Tis the season to really get to know your credit card

Scott Robertson, Managing Editor

Scott Robertson, Managing Editor

By Scott Robertson

Congratulations, shoppers! You’ve made it through Black Friday (which, sadly, started Thursday), Cyber Monday and Giving Tuesday. So let’s take a quick look back at the week in retail, and ahead at how you’ll pay for it.

First, allow me to digress with a hearty thank you to those who eschewed online options in favor of shopping small. Locally-owned businesses generate tax dollars here so you don’t have to pay so many yourself. They also provide jobs and keep our money in our region. I wholeheartedly encourage you to shop local for the rest of your holiday needs.

I’ve gotten addicted to checking the studies at wallethub.com. and its sister site, cardhub.com. Both provide fascinating (well, at least to me) insight into the best ways to spend and save money. This year the sites have done research on which stores offered the best and worst Black Friday sales.

For those who shopped at the big box stores, congratulations are in order if you took advantage of the best sale prices out there. For instance, according to Wallethub.com’s data, Ace Hardware’s Perfect Shape 7.5-foot Grand Fir Lighted Christmas Tree was discounted from $371 to $199 for Black Friday, a hefty savings in terms of both percent off and actual dollars. For sheer size of discount, the site found nothing bigger than HH Gregg’s Samsung 60’’ 4K Ultra HD Smart TV at $898, down from $1,900. Sears had the biggest percentage discount for a big-ticket item, at least among those we found, with the Craftsman 11-Drawer Ball Bearing Tool Chest down to $199 from $899, a whopping 78 percent discount. Wal-Mart followed closely with its discount on the Little Tikes Dunk’n Toss Bouncer, which was marked down 71 percent, from $425 to $125.

Not all the Black Friday sales were all they were cracked up to be this year, though. For instance, if you saw the SALE sign on the Samsung 350W Sound Tower Speakers at BJ’s and paid the sale price of $249.81, you saved 18 whole cents off the $249.99 regular price. How can a discount of seven percent of one percent be a sale? I mean, most of us aren’t moved by a seven percent discount. This “discount” was literally a hundred times smaller than that. Coal in the stocking for BJ’s.

If you’re like me and still have a fair bit of shopping to do, there are credit card options out there that can actually be beneficial to you this season, though you shouldn’t use them as excuses to overspend.

The Citi Thank You Premier Card, for instance, offers 50,000 introductory points, which could translate into as much as $625 in buying power when used on airfare or $500 when converted to gift cards. The Citi Diamond Preferred Card offers zero percent interest for the first 21 months, so long as you make the minimum monthly payments on time.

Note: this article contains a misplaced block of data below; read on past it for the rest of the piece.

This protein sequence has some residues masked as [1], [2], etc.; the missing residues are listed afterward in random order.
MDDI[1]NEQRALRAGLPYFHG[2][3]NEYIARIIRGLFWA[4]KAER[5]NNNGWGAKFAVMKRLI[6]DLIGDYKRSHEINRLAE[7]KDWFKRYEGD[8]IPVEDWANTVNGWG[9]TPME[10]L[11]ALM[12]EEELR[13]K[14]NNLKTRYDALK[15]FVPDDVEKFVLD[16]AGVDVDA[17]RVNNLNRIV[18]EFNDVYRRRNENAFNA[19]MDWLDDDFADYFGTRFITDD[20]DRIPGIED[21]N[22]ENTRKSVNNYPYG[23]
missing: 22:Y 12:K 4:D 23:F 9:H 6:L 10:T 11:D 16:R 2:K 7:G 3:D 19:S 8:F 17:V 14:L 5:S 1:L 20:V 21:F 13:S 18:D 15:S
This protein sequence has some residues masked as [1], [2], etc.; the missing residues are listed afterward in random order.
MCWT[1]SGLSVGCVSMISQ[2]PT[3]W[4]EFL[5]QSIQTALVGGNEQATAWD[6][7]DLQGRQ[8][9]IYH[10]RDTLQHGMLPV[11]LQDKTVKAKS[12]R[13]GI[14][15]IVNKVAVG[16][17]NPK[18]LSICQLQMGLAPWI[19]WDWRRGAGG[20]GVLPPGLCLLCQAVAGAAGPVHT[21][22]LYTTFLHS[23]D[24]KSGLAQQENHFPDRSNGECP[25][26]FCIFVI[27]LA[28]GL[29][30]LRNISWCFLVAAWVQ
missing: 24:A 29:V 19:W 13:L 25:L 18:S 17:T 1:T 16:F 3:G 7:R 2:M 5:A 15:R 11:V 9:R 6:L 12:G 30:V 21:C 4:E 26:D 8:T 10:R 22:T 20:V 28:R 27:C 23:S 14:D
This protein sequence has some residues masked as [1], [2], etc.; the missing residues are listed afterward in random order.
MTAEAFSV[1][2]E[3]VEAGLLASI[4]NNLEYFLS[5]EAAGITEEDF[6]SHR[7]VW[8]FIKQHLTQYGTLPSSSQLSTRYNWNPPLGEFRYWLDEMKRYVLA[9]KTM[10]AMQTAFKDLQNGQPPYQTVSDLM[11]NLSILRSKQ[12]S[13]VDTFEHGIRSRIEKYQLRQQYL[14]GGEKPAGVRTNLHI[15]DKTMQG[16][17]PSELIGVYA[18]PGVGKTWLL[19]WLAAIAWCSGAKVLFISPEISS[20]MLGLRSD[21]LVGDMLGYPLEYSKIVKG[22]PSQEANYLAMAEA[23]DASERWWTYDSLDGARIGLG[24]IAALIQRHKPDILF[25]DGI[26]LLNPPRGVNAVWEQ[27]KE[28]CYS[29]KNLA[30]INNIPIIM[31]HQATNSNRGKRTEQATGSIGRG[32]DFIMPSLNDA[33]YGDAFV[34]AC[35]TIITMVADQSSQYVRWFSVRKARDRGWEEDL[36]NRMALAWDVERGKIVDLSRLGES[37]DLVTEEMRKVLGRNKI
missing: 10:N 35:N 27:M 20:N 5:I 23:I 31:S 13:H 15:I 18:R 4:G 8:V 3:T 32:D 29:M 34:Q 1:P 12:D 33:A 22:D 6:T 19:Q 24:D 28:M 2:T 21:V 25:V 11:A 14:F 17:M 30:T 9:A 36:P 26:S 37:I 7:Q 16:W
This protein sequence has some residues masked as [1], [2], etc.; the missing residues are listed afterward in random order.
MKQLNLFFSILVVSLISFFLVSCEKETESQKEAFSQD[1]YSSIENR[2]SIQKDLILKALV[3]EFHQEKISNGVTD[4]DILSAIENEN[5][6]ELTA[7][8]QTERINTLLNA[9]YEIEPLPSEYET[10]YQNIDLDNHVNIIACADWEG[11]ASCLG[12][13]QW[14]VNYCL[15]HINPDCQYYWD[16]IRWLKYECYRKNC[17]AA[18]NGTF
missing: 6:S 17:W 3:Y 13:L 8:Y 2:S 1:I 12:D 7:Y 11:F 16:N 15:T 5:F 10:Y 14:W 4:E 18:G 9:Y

Cardhub.com does warn about one kind of zero percent financing that is growing more common. Roughly 47 percent of large American retailers who offer credit are using it, and it can pack a really nasty “gotcha.” It’s called deferred interest. This so-called feature can be found in the fine print, where you learn that finance charges can be retroactively applied to your full purchase amount if you make a late payment or have even a one cent unpaid balance when the introductory deal ends.

So let’s say you buy a $1,000 television with six months interest free and you still have $50 left to pay at the end of those six months. With most bank-issued zero percent cards, you’d be responsible for the finance charges on that $50, plus of course, the $50 itself. But with these retailer-issued zero percent cards you need to look for the words “deferred interest,” because they mean you’ll be responsible for the finance charges on the full $1,000, plus the $50 you still owe. So be careful about whose “free money” you take.

With those caveats in mind, though, shopping for, and using, the right credit card can provide you with significant financial benefits down the road. After all, when you pay cash, no one will offer you up to $1,000 in refunds on items that can’t be returned. No one will offer you up to a year extension on the warranty, free of charge. No one will offer you up to $2,500 in price protection if you find the item cheaper after you’ve bought it. And certainly no one will offer you up to $50,000 in refunds, replacements or repair on items lost, stolen or accidentally damaged. The best credit cards will do all those things.

With a little forethought, you should be able to spend responsibly, save more than you expected, and hopefully, even have a chance to remember what we’re celebrating.



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